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Learn to Play Piano
Brain cells work together, so learning new skills improves your brain function generally. 'Whatever your age, ongoing mental stimulation will keep your brain building new spines on the dendrites of your brain cells,' says Dr. Thomas Crook, author of The Memory Cure.
Look on the Bright Side
Researchers at the Mayo Clinic found that optimistic people live about 12 years longer than pessimistic ones. Pessimists are more prone to viral illnesses, such as colds and flu. They are also less likely to carry out the essential self-examinations that detect breast or skin cancer, while positive thinkers are more likely to take health advice, say the researchers.
Never Smoke Again
The earlier you give up the better. Because the damage caused by smoking is cumulative, the longer a person smokes, the greater the risk of developing a smoking-related disease such as lung cancer, heart disease and chronic obstructive pulmonary disease. Nearly 1 in 5 deaths in the United States are caused by smoking, according to the American Cancer Society.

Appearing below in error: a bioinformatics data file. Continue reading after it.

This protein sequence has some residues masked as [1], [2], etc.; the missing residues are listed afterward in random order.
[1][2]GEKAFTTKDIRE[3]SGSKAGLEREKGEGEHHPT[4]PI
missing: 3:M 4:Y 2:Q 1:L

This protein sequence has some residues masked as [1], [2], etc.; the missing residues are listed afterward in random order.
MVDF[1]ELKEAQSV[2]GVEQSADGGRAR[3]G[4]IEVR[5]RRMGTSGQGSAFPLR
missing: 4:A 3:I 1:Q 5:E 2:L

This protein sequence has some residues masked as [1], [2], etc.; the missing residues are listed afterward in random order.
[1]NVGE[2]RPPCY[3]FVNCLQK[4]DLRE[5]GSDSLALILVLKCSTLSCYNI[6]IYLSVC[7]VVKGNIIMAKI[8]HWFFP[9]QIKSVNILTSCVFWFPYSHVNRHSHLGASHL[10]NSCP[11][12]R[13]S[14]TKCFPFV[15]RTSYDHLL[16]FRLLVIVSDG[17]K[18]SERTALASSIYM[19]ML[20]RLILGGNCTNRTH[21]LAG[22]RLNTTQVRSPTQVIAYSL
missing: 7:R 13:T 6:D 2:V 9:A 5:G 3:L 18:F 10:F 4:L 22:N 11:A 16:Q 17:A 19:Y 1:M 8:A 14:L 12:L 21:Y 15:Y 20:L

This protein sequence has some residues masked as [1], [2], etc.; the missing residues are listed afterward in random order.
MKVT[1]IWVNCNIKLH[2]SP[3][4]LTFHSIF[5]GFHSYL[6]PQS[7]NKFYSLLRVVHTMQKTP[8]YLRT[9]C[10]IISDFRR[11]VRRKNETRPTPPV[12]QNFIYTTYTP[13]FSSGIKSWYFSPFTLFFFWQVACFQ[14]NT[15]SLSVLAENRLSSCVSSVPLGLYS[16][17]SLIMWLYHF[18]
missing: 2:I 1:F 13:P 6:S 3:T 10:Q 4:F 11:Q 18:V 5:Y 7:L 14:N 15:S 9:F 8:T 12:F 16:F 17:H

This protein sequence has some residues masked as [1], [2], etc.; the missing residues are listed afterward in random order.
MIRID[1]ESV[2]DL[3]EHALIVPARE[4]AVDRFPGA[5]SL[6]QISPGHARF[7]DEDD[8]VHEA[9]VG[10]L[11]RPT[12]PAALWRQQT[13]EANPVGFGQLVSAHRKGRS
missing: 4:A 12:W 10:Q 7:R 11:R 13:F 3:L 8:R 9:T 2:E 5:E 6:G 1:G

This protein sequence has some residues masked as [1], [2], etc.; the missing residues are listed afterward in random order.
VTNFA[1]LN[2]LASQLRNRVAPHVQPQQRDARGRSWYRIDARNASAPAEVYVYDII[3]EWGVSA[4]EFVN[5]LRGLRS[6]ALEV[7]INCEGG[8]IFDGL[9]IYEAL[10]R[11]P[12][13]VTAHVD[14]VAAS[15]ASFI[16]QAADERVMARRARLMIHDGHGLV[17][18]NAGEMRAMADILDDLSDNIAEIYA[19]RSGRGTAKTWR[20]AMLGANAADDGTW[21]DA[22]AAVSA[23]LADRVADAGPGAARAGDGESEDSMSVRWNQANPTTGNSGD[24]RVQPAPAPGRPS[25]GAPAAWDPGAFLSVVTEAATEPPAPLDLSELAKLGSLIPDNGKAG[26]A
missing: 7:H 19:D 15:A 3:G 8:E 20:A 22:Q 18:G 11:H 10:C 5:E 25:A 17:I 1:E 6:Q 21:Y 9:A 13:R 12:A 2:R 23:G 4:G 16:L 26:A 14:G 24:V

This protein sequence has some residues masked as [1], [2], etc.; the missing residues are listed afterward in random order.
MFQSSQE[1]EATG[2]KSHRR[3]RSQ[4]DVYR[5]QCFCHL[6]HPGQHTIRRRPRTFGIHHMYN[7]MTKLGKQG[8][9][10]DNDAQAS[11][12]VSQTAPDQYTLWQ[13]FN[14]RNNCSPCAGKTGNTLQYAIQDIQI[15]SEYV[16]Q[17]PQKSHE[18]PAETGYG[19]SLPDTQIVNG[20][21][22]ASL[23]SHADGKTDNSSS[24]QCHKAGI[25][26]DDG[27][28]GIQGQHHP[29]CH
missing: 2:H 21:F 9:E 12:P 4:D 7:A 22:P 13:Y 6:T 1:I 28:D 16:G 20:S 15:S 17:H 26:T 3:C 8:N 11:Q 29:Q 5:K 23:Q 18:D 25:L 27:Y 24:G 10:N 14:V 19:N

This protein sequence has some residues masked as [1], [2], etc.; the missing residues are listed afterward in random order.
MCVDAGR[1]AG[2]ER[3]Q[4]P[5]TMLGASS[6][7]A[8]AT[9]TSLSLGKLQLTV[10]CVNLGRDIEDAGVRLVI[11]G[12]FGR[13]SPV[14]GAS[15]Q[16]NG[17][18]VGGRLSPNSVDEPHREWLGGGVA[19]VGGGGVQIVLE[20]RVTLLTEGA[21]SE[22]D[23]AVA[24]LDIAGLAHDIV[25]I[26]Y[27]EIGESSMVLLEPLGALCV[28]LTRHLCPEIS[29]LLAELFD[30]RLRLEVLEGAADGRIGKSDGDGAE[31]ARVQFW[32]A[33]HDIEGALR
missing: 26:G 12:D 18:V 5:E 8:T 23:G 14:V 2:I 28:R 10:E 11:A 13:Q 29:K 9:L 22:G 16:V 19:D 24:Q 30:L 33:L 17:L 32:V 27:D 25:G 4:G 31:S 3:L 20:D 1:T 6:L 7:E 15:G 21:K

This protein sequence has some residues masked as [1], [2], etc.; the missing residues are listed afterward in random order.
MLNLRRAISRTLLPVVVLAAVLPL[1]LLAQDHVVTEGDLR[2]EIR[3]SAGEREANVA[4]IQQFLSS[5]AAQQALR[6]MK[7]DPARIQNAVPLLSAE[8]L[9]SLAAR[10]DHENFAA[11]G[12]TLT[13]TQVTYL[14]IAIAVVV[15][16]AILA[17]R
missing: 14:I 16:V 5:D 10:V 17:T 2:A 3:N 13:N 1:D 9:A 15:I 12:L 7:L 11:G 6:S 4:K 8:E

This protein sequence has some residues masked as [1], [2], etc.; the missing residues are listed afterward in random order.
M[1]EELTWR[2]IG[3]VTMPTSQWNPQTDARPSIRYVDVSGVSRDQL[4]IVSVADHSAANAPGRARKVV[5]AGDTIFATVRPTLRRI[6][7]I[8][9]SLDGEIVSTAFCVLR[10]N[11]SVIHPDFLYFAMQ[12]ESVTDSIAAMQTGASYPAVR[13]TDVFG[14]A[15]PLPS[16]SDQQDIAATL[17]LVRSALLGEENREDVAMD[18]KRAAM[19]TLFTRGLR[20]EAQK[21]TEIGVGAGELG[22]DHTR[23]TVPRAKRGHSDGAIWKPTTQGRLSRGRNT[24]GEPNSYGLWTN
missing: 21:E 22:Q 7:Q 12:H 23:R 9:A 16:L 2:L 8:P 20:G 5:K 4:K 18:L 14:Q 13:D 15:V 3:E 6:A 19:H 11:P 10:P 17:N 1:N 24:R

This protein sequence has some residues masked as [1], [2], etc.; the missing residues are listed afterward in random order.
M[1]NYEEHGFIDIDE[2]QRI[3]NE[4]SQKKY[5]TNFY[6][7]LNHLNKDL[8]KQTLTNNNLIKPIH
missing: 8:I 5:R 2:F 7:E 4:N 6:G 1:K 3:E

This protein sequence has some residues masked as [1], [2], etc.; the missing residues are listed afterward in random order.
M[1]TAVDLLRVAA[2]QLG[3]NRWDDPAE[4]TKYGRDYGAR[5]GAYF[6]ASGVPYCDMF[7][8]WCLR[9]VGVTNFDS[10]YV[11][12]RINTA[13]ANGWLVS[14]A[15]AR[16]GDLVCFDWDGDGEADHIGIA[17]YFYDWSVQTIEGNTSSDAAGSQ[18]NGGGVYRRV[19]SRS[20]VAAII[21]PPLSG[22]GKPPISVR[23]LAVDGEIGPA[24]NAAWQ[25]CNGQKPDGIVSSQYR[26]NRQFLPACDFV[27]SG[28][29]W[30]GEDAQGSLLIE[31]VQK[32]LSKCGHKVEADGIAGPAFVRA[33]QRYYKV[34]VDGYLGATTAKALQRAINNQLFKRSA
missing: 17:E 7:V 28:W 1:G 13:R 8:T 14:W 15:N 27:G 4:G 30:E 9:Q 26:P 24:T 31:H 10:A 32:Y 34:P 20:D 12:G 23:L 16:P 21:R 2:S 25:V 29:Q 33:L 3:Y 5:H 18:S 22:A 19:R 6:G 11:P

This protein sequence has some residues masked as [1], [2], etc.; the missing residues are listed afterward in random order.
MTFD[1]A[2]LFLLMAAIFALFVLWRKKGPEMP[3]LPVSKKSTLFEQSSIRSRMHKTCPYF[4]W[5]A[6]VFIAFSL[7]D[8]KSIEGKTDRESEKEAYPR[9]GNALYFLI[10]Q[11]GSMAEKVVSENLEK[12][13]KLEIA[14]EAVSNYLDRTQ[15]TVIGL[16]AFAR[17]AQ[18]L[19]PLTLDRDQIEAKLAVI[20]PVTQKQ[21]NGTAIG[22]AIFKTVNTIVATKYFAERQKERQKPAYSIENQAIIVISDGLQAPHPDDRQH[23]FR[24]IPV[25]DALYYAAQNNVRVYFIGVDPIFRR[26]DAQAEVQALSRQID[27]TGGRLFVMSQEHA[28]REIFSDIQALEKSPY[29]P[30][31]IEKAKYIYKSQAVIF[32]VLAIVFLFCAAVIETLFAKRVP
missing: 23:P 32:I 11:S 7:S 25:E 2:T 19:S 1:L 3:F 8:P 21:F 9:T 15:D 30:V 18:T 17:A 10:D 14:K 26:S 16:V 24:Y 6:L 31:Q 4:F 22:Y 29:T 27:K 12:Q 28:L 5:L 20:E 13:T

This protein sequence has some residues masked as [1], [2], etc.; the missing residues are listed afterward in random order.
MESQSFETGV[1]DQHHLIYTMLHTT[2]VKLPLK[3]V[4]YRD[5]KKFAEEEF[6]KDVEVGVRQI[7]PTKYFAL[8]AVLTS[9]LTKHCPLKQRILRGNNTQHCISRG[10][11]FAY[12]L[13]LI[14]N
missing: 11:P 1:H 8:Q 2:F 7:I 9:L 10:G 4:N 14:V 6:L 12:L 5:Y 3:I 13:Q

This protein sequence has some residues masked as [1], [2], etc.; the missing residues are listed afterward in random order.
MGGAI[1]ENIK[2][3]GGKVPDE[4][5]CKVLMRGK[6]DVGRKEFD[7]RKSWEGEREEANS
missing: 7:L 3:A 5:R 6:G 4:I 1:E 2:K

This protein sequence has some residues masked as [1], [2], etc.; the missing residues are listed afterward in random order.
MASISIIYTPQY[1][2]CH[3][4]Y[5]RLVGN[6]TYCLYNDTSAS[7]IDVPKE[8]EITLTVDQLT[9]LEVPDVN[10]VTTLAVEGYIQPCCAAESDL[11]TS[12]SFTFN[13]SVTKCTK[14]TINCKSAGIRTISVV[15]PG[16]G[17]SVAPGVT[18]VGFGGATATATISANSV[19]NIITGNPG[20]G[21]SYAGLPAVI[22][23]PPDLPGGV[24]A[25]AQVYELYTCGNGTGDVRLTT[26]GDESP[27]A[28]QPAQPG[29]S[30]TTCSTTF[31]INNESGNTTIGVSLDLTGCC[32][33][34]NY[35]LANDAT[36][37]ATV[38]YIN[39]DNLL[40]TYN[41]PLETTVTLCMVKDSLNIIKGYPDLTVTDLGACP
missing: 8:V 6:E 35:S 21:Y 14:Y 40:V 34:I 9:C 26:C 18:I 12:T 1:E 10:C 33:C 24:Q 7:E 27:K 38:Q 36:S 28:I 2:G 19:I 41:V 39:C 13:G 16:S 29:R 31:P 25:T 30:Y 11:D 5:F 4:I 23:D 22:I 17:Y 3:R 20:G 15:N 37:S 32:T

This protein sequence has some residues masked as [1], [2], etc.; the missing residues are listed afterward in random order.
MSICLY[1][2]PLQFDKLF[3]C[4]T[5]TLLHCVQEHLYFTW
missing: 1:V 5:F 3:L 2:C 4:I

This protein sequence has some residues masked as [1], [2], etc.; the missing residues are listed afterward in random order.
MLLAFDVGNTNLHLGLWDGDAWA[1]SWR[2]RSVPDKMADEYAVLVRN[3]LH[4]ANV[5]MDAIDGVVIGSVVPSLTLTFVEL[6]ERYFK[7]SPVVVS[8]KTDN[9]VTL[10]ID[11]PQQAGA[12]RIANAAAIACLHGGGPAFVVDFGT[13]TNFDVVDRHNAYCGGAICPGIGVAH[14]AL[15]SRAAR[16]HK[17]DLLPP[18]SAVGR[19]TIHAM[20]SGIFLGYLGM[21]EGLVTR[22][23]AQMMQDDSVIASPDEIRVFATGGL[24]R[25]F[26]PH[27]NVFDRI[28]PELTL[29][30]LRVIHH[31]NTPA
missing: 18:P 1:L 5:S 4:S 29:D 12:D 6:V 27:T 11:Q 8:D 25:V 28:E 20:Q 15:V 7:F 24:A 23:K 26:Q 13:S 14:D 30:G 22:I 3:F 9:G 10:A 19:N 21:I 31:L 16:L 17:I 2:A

Get Along with Your Mother
A study by Harvard Medical School found that 91 percent of people who weren't close to their mothers developed a serious disease—high blood pressure, alcoholism and heart disease—by midlife. Only 45 percent of participants who said they had close relationships with their mothers developed these serious illnesses.
Keep Taking Exams
The more qualifications you have, the higher your life expectancy, according to research at the University of Arkansas. The less well-educated are more likely to smoke, which increases the risk of heart disease and cancer, and they are more likely to work in jobs with a high risk of injury, say the researchers.
Research from the Harvard School of Public Health found that people who eat a moderate amount of chocolate live longer than those who eat sweets three or more times a week, and those who never touch sweets. Chocolate contains chemicals called phenols, which are thought to protect against heart disease and cancer.
As you get older, playing games or going shopping could be just as good for your health as physical exercise, according to a Harvard University study. The key to good health, conclude the researchers, is doing what you enjoy and feeling good about yourself.
Cancer-Proof Your Diet
About 40 percent of cancers are diet related, according to the American Institute for Cancer Research. Eat at least five portions of fruit and vegetables every day to reduce your risk of cancer of the lung, digestive tract, bowel, bladder and breast.